One of the greatest things about Louisville is the weirdness, and with that weirdness comes a lot of secrets. Secrets which we are spectacularly bad at keeping, because we're going to spill them all right now, in one go... weird, right?
There’s a haunted cave in E. P. "Tom" Sawyer State Park that’s accessible to the public
Sauerkraut Cave is right behind an archery range at E. P. "Tom" Sawyer State Park. The cave (and part of the attached tunnel) was used as storage for the Lakeland Asylum for the Insane. There are rumors that patients tried to escape through the tunnels, and there are still tales of paranormal activity in and around Sauerkraut Cave.
There’s a normal-looking house in Clifton with a 25-yard lap pool inside
The “Natatorihome” at 1968 Payne St was constructed by a competitive swimmer and includes a steam room, sauna, a chromotherapy whirlpool tub, and a little living space, loft-style, above the pool. The house was on the market for years, but according to Zillow, recently sold.
There’s a mummy at Southern Baptist Theological Seminary. Also tunnels.
At the James P. Boyce Centennial Library on SBTS’ campus, there’s a collection of antiquities including a bonafide Egyptian mummy. There are also tunnels below campus between some of the buildings, and rumors that a tunnel runs from the president’s house under Lexington Road to one of the campus buildings.
There’s a gangster connection at the Seelbach. Also more tunnels. And a ghost.
The Seelbach Hotel has tons of history (F. Scott Fitzgerald was once banned from the Seelbach for “carousing”) and a super-interesting facet of that history is in the Oakroom -- an alcove that was once a favorite poker hangout for legendary gangster Al Capone. Capone had a giant mirror sent to the Seelbach from Chicago so he could watch his back and watch out for police. There’s also a set of hidden doors behind special panels leading to secret passageways. The tunnels are closed to the public now, but that shouldn’t stop you from taking a trip to the Seelbach to watch out for the Blue Lady, the legendary hotel ghost.
There was a BDSM sex club called LATEX under Whiskey Row
During construction on Whiskey Row in 2012, construction crews uncovered a sex dungeon two floors below main street. The club was called LATEX and featured still-visible (before demolition) murals, and a rack. Not a rack of coats or wine bottles -- a sex rack. The derelict place was found beyond a room filled with thousands of broken, empty whiskey bottles... which is actually a pretty good place to hide anything.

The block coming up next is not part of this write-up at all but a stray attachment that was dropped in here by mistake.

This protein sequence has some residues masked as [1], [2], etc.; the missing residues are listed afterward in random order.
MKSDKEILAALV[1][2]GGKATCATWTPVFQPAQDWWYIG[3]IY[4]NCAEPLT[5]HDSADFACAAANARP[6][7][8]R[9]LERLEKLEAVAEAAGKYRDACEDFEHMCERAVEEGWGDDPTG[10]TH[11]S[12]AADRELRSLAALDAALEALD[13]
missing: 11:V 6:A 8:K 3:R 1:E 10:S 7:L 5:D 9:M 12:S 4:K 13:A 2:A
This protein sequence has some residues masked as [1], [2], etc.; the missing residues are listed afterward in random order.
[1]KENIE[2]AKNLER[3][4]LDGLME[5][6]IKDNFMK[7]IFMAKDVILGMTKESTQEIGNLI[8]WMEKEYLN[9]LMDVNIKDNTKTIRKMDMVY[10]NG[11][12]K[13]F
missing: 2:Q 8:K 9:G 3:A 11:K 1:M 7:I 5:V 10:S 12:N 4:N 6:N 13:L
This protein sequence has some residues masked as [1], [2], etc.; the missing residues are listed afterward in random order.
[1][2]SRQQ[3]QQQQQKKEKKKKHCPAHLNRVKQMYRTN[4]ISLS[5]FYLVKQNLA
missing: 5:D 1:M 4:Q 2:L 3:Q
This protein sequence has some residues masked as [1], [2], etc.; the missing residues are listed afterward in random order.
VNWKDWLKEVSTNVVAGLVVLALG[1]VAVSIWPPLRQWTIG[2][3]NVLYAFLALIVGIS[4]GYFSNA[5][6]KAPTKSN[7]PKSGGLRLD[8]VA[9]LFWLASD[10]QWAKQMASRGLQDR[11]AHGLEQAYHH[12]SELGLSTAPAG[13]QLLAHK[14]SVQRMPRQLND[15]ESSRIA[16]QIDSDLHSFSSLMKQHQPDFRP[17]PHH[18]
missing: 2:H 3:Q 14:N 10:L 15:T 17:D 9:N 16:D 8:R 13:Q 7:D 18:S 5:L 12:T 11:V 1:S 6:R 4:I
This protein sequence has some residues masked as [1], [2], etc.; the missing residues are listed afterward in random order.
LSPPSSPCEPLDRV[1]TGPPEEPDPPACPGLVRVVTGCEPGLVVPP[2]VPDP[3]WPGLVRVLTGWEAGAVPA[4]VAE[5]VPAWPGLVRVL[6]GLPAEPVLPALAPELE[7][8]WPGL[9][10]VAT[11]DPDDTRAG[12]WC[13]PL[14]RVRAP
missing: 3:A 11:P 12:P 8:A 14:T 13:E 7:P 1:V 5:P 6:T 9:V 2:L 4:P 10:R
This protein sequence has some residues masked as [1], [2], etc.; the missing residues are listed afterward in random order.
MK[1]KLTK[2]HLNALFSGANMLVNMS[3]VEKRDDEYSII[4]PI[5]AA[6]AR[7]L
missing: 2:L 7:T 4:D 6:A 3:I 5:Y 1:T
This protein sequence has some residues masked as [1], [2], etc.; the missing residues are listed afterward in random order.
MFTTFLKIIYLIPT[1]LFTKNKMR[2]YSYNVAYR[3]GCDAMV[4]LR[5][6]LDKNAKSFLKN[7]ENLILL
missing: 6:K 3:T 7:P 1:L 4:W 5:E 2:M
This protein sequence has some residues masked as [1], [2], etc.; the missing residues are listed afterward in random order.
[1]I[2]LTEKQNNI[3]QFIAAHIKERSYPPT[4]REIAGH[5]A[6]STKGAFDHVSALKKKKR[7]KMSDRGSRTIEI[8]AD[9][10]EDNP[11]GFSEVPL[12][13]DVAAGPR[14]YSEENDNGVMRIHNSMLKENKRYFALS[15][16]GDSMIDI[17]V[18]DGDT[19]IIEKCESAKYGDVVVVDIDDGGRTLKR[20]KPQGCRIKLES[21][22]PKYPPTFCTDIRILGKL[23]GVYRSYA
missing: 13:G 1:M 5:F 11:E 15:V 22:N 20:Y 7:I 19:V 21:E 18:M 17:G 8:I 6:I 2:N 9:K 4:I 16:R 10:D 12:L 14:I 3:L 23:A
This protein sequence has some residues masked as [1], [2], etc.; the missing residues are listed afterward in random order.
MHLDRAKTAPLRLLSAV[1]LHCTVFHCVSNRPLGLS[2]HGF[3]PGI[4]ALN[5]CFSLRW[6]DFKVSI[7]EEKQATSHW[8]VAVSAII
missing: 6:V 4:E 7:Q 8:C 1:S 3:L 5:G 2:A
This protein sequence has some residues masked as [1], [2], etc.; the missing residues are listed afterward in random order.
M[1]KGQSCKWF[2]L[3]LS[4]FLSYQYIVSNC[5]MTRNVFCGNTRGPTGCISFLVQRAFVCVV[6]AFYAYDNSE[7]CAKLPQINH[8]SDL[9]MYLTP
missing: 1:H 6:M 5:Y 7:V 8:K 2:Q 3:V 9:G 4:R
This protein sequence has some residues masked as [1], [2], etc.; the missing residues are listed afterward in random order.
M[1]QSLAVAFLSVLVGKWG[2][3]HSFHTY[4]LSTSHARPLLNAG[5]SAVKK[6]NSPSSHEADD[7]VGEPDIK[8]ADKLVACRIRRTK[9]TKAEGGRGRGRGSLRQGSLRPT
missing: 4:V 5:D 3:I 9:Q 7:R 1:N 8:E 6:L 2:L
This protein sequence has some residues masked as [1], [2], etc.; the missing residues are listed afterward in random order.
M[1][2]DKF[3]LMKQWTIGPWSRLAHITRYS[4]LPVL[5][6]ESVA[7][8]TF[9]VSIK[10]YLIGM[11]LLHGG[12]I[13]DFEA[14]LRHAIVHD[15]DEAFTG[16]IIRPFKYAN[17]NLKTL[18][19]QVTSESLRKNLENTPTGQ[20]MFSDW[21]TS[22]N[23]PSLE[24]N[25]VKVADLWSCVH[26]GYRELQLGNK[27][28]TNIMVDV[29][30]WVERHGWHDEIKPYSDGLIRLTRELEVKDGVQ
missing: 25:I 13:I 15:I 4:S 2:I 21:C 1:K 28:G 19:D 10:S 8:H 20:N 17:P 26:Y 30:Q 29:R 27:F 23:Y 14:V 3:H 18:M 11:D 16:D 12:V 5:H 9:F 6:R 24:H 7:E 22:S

There’s the biggest (vampire) bat in the world downtown
Yes, we have the world’s largest baseball bat, but we also have the planet’s largest vampire bat too, attached to Caufield’s Novelty, a novelty and holiday supply store that began in Louisville in the 1920s.
There’s an actually underground concert venue called The Workhouse Ballroom
The Workhouse Ballroom, affectionately known as “The Cave” is located right off Lexington Road. It’s a cobblestone-lined cave where concerts and parties are occasionally hosted.
There’s a Statue of Liberty with Nixon’s face at Jerry’s Junk
At 1737 E Frankfort Avenue, there’s a brick house with just TONS of cool stuff in the surrounding fenced-off yard, and if you peek through the windows, in the house itself. There are old yard ornaments, genuine antiques, several ancient cars, and a Statue of Liberty with Richard Nixon’s face. Jerry Lotz, who owns the place, just loves his junk, and doesn’t sell much of it. Fun fact: the Nixon Statue of Liberty used to be flipping the bird, until the church across the street complained and Lotz kindly changed it to a peace sign.
There’s a 40ft Derby Clock on Fourth Street
The Derby Clock is a sculpture by Barney Bright. Five hand-carved statues of locally significant figures -- George Rogers Clark, Daniel Boone, Thomas Jefferson, King Louis XVI, and the Belle of Louisville -- are supposed to race around the mechanized track. So Louisville is the only place in the world where you can watch a soldier, an explorer, a Founding Father, a French monarch, and a mermaid race each other.
There’s a group of circus performers, a burlesque troupe, and a posse of cosplaying princesses
Louisville was an important stop on the Underground Railroad
Louisville’s geography, and position between the North and South, made it an important hub for the loose network of abolitionists that helped slaves escape the pre-war South. Rumors about secret tunnels, cellars, and holding spaces abound, and in this video, you learn more about some that actually exist.
Charles Dickens visited Louisville... and he was not impressed
In 1843, Charles Dickens visited Louisville and wrote that the city presented “no objects of sufficient interest to detain us on our way.” Sorry to dash your great expectations there, Chuck.
Extra credit: Southern Indiana secrets
There’s a 20ft statue of hubcaps in Jeffersonville, Indiana built as a tribute to women.
The Colgate Clock, allegedly the second-largest timepiece in the world, is located in Clarksville, Indiana.
The Concrete Lady, located in Clarksville, Indiana and visible from the interstate (didn’t you ever wonder about those life-size concrete gorillas and hippos?), has over 4,000 statues and ornaments for sale.
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